Record fine for Ellesmere polluter
A farm has been fined a record $90,000 after illegally discharging dairy effluent on to land in Springston.
The company, White Gold Ltd, had resource consent permitting discharge of dairy effluent on to the land, but members of the public reported effluent flowing into drains that ultimately went into Lake Ellesmere.
Environment Canterbury (ECan) found about 45,000 litres of diluted dairy effluent was discharged during a three-day period in 2010, which resulted in extreme saturation of the land and a nearly 29,000-square-metre effluent pond, including up to 10 centimetres of effluent solids on the ground.
The fine is on top of the $20,000 fine and 260 hours' community service the farm manager received for the same offences late last year.
The farm manager, Blair John Lloyd, was fined when he appeared in the Christchurch District Court in November last year.
Lloyd disconnected a pipe from a blocked irrigator and placed it under nearby trees, allowing diluted effluent to spill into nearby drains that flowed into the L11 River, which runs into Lake Ellesmere.
At the time, Judge Paul Kellar said Lloyd's "very deliberate" offending had allowed a "significant and prolonged" discharge to go into the waterways.
The court had received a report indicating the discharge would have compromised the water quality of Lake Ellesmere and the strategies put in place to "improve and rehabilitate" the natural character of the lake.
ECan had earlier filed non-compliance reports, but there had been no previous prosecutions against the company.
Resource Management Act monitoring and compliance regional manager Brett Aldridge said in this case the company was not aware of or responsible for the farm manager's actions, but the company did not have processes in place to allow it to identify things that had gone wrong and steps to rectify the situation.
''It is absolutely critical that consent-holders have in place appropriate systems and procedures to quickly identify where there is equipment failure or poor employee performance," he said.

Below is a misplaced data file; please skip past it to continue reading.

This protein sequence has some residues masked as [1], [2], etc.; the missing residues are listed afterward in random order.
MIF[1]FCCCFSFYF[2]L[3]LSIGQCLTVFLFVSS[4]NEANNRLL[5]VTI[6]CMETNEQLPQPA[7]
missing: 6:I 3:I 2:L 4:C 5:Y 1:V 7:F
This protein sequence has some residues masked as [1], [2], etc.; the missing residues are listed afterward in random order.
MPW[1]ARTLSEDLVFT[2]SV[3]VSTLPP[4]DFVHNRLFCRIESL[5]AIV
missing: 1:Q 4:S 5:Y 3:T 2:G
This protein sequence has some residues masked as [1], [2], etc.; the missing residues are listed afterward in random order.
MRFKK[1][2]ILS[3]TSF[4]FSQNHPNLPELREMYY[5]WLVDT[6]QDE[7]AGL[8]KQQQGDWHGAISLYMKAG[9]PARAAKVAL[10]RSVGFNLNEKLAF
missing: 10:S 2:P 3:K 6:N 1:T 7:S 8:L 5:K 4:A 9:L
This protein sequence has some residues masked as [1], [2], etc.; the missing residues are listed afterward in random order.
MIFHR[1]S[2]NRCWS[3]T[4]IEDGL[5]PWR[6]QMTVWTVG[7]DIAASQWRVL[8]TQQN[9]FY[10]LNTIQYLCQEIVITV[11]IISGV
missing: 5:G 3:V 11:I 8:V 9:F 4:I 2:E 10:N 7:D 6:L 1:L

Environment Court Judge Colin Doherty found the effluent entered groundwater, and farm drains were affected.
In setting the fine, the judge took into account the need for deterrence for others, the company's lack of oversight of the farm manager and how there was no system in place to alert the company to the offending.
Aldridge said the large penalty would act as a deterrent.
"Our goal is to work alongside consent-holders to enable them to do business while also meeting their environmental obligations," he said.
"However, this case shows we won't hesitate to act decisively if those obligations aren't being met and serious environmental degradation is happening as a result.''
This case was the first time ECan provided a cultural impact statement on the effects of illegal discharge on the cultural, physical and spiritual values of Ngai Tahu.
Last August, Ngai Tahu and ECan signed Whakaora Te Waihora, a long-term commitment and agreement to restore and rejuvenate the ecosystem health of Lake Ellesmere.
Te Runanga o Ngai Tahu general manager of tribal interests David Perenara-O'Connell said the iwi supported the penalty.
"Illegally discharged dairy effluent is not a victimless crime," he said.
"Hundreds of workers and volunteers have been putting in thousands of hours to improve the water quality of Te Waihora.
''The lake is a taonga and holds a treasured position within our rohe - our tribal area. It is of great historical and contemporary significance to us. This behaviour is not acceptable."